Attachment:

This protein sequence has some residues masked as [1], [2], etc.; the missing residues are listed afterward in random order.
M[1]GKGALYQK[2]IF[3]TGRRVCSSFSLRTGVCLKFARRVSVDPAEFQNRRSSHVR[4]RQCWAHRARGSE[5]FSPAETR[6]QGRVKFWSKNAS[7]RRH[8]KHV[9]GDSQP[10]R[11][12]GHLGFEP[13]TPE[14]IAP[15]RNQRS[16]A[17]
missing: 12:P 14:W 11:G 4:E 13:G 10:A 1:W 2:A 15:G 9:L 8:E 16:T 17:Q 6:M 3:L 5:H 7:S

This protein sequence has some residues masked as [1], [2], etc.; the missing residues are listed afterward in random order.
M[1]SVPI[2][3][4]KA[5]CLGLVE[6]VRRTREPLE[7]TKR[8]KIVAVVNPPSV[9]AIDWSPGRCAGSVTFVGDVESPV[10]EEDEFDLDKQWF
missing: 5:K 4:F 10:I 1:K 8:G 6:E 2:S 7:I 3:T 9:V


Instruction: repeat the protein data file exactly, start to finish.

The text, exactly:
This protein sequence has some residues masked as [1], [2], etc.; the missing residues are listed afterward in random order.
M[1]GKGALYQK[2]IF[3]TGRRVCSSFSLRTGVCLKFARRVSVDPAEFQNRRSSHVR[4]RQCWAHRARGSE[5]FSPAETR[6]QGRVKFWSKNAS[7]RRH[8]KHV[9]GDSQP[10]R[11][12]GHLGFEP[13]TPE[14]IAP[15]RNQRS[16]A[17]
missing: 12:P 14:W 11:G 4:E 13:G 10:A 1:W 2:A 15:G 9:L 8:E 16:T 17:Q 6:M 3:L 5:H 7:S

This protein sequence has some residues masked as [1], [2], etc.; the missing residues are listed afterward in random order.
M[1]SVPI[2][3][4]KA[5]CLGLVE[6]VRRTREPLE[7]TKR[8]KIVAVVNPPSV[9]AIDWSPGRCAGSVTFVGDVESPV[10]EEDEFDLDKQWF
missing: 5:K 4:F 10:I 1:K 8:G 6:E 2:S 7:I 3:T 9:V